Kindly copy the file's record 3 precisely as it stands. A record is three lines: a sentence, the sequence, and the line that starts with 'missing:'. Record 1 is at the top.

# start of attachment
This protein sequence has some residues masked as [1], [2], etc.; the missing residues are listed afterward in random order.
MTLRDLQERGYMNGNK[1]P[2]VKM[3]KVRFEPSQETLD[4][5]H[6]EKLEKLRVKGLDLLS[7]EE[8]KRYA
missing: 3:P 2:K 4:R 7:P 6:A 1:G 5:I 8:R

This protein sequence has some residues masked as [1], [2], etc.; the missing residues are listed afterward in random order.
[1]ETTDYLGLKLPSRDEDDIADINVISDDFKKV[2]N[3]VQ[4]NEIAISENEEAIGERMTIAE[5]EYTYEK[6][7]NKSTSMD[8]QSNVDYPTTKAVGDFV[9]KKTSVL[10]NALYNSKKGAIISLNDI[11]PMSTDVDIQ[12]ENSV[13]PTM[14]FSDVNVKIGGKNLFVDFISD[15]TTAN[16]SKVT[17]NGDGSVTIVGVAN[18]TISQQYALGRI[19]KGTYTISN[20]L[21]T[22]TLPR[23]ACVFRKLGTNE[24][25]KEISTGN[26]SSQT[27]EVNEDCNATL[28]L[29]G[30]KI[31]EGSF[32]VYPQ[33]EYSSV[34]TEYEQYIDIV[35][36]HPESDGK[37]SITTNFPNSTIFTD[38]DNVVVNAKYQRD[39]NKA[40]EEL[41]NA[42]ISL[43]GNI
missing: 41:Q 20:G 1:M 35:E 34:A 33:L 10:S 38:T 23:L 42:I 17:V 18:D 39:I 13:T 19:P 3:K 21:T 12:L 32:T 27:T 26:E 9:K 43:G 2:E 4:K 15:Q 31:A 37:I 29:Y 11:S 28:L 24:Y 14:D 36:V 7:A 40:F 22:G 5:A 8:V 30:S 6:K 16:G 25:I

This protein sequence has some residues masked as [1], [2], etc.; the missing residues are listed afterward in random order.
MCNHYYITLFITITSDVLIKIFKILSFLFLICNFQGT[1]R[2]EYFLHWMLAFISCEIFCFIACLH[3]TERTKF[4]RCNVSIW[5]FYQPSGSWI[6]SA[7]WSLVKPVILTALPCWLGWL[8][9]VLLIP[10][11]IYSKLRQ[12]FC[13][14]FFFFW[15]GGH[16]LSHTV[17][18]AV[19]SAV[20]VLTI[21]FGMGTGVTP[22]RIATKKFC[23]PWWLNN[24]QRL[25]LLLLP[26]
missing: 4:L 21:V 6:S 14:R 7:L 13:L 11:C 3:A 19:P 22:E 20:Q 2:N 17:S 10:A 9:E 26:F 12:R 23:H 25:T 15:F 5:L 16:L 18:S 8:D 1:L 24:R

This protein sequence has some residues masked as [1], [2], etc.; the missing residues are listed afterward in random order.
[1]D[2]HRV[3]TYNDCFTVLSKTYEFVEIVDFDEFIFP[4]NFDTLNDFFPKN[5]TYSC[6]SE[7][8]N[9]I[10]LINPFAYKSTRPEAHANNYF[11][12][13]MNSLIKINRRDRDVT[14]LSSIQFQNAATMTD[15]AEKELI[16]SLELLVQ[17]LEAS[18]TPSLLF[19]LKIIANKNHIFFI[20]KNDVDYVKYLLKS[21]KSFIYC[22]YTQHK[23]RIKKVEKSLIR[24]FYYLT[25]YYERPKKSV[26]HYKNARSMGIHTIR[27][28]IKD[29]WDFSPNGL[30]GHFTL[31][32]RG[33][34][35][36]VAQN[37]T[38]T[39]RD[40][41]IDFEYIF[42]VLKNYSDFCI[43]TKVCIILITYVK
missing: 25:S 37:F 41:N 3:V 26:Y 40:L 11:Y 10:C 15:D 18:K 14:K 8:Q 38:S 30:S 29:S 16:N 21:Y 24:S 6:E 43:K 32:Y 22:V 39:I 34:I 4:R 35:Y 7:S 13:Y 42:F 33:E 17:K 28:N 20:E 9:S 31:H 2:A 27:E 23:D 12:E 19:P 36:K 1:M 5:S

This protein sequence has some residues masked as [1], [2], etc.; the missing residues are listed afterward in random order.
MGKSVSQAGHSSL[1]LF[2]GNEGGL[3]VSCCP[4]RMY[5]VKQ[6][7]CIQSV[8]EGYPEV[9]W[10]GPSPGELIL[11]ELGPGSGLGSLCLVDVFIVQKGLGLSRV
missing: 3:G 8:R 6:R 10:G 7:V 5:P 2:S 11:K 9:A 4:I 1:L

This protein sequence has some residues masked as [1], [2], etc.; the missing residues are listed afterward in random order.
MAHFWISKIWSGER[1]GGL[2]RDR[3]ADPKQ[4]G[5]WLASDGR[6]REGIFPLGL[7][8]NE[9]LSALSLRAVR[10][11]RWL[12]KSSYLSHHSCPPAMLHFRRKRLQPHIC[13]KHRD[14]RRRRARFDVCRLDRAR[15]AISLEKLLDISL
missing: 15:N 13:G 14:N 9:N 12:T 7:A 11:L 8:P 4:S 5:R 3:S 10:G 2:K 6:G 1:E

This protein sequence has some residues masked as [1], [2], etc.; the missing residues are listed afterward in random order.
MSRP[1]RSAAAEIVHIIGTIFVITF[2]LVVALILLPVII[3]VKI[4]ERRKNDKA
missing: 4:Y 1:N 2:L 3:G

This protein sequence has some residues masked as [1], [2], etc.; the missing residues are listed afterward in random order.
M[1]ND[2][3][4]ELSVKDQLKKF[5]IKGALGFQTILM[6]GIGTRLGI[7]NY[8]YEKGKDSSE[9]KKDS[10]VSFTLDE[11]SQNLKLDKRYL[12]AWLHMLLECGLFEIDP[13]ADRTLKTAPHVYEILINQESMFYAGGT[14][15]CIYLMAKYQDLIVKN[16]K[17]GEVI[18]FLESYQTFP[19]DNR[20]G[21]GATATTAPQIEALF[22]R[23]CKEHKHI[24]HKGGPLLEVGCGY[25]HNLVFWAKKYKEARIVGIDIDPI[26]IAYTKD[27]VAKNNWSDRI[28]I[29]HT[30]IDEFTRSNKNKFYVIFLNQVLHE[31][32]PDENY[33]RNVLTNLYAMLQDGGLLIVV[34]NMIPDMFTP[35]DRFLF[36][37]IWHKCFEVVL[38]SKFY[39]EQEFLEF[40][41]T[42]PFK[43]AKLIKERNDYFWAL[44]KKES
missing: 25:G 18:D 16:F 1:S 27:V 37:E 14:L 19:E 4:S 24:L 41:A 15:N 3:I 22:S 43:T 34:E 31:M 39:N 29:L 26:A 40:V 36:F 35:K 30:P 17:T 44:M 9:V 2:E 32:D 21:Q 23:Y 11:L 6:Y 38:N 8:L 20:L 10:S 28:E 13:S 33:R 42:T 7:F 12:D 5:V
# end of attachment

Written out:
This protein sequence has some residues masked as [1], [2], etc.; the missing residues are listed afterward in random order.
MCNHYYITLFITITSDVLIKIFKILSFLFLICNFQGT[1]R[2]EYFLHWMLAFISCEIFCFIACLH[3]TERTKF[4]RCNVSIW[5]FYQPSGSWI[6]SA[7]WSLVKPVILTALPCWLGWL[8][9]VLLIP[10][11]IYSKLRQ[12]FC[13][14]FFFFW[15]GGH[16]LSHTV[17][18]AV[19]SAV[20]VLTI[21]FGMGTGVTP[22]RIATKKFC[23]PWWLNN[24]QRL[25]LLLLP[26]
missing: 4:L 21:V 6:S 14:R 7:L 13:L 11:C 3:A 19:P 22:E 20:Q 2:N 17:S 10:A 9:E 26:F 12:R 23:H 25:T 15:F 5:L 16:L 18:S 8:D 1:L 24:R